Sandwiched between the Andes mountain range and the Pacific Ocean, the country of Chile occupies a narrow strip of land extending over 2650 miles on the western coast of the Southern American continent. With its arid, mineral-rich Atacama desert in the northern half of the country to the freezing Drake Passage with a maze of fjords, canals, inlets, islands and ice fields in the south, it’s no wonder that Chile is as well known for its stunningly diverse landscapes as it is for its clear skies with almost no light pollution.
Let’s Count the Ways
- You can be an Astro-tourist
Since there are very few totally dark places remaining on the planet, it is very rare to have the opportunity to contemplate the vastness of space and the heavens without the intrusion of city lights. Because the Atacama Desert is the driest desert in the world and is blessed with nearly three hundred days of clear, cloud-free skies, the Chilean Government along with the Association of Universities for Research in Astronomy (AURA) gave thoughtful consideration for creating spaces where there is no intrusion of city light called Dark Sky Sanctuaries.
In 2015, the first International Dark Sky Sanctuary was created, located in the Elqui Valley, and named after the well-known Chilean poet, the Gabriel Mistral Dark Sky Sanctuary.
In addition to this Dark Sky Sanctuary, the region has other observatories that are worth a visit like ALMA (Atacama Large Millimeter/Submillimeter Array), the world’s largest astronomical observatory near San Pedro de Atacama, which is open to the public every weekend.
The Cerro Paranal near Antofagasta and the Cerro Tololo near La Serena are also other observatories that are also accessible by the public.
It is no wonder that this northern part of Chile has become the hub for all major astronomy research in the southern hemisphere. You can join other Astronomy lovers to enjoy the stars and planets through the powerful telescopes at observatories in this area.
- When Metropolitan Meets the Mountains
Any trip to Chile usually starts off at its buzzing capital city of Santiago, a fascinating metropolis that lies nestled in the snow-capped Andes Mountains. This lively, large bustling city is an eclectic mix of ancient tradition, European influences and many spectacular natural sights. Rather than just use Santiago as a pit stop to traverse the country, you may want to spend a couple of days and explore its many attractions. Famous sights include the Museo Chileno de Arte Precolombino, La Moneda Palace, the Costanera Center and parks such as Cerro Santa Lucia and the Metropolitan Park with its old-world funicular and cable cars that take visitors to the top of San Cristobal Hill.
The hilly port city of Valparaiso is Chile’s second largest city and a UNESCO World Heritage site owing to its contribution to culture, art, architecture, design, and history. If you love a bohemian lifestyle and appreciate street art, then the city of Valparaiso is a must see for you. Like Santiago, it has an excellent dining and café scene and several artsy attractions such as the Museo a Cielo Abierto, which features twenty murals and the art, design and dining hub of Cerro Alegre or “happy mountain.” One needs to mention the city’s eight surviving funicular elevators that date back to the late nineteenth century and still serve as a mode of transport in the city.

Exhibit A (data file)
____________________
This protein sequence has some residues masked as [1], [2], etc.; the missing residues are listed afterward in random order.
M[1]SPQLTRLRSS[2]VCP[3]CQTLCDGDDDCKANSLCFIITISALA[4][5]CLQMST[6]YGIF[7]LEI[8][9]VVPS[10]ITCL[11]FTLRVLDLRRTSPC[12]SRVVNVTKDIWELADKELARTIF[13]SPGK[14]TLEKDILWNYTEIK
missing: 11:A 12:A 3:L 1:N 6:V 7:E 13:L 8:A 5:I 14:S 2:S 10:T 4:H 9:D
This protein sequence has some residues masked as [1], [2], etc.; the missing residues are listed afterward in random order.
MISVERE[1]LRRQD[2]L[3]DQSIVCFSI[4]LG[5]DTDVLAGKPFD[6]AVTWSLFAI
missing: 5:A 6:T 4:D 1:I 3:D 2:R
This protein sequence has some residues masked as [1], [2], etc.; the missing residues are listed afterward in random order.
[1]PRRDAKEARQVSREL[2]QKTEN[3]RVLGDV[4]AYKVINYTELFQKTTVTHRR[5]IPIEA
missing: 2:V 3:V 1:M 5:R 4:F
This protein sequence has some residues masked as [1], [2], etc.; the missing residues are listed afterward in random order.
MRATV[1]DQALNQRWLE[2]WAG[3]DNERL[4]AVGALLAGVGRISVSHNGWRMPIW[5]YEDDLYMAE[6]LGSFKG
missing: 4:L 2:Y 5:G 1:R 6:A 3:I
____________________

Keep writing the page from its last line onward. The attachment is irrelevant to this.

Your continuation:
- Old World Charm & Beauty in the Chilean Lake District
Chile’s Lake District popularly referred to, as the ‘Switzerland of Chile’ is located in the southern half of the country. The picturesque area stretches eastwards from the Pacific Ocean to the Andes and is famed for its dozen national parks, waterfalls, thermal hot springs, rivers, and active volcanoes. The city of Temuco is the gateway to this spectacular wilderness, and it is easily accessible by air from Santiago.
- Revel in the wild of Southern Patagonia
Located at the southern tip of Chile, is the remote, isolated landmass of the Southern Patagonia Ice Field which Chile shares with Argentina. Found here in this untamed, windy region is the Torres del Paine national park, one of the most visited national parks in all of South America.
The national park encompasses 600,000 acres of unrivaled natural splendor that includes turquoise lakes formed by retreating Ice Age glaciers, deep rivers, sprawling grasslands, thick forests, and fjords. Several diverse ecosystems co-exist in the park and feature a wide variety of native flora and fauna including two hundred species of plants, twenty-six species of animals and a hundred and fifteen species of birds. The park is a favorite spot for hiking and trekking. Visitors especially enjoy spotting the park’s indigenous inhabitants like guanacos (a cousin of the Ilama), rheas or flightless birds that resemble ostriches, foxes, Andean condors and if they are lucky, even a mountain puma or two on their rambles in this vast, beautiful park.
The Wonders of Chile Await
Whenever there is a celestial event such as a total solar eclipse, hordes of astronomy experts and fans descend on this land to gaze in awe at the unfolding spectacle. The next total solar eclipse is slated for December 2020, so why not plan to witness this phenomenon in person and combine your trip with an itinerary to explore the many natural wonders of Chile. It’s a place to love.
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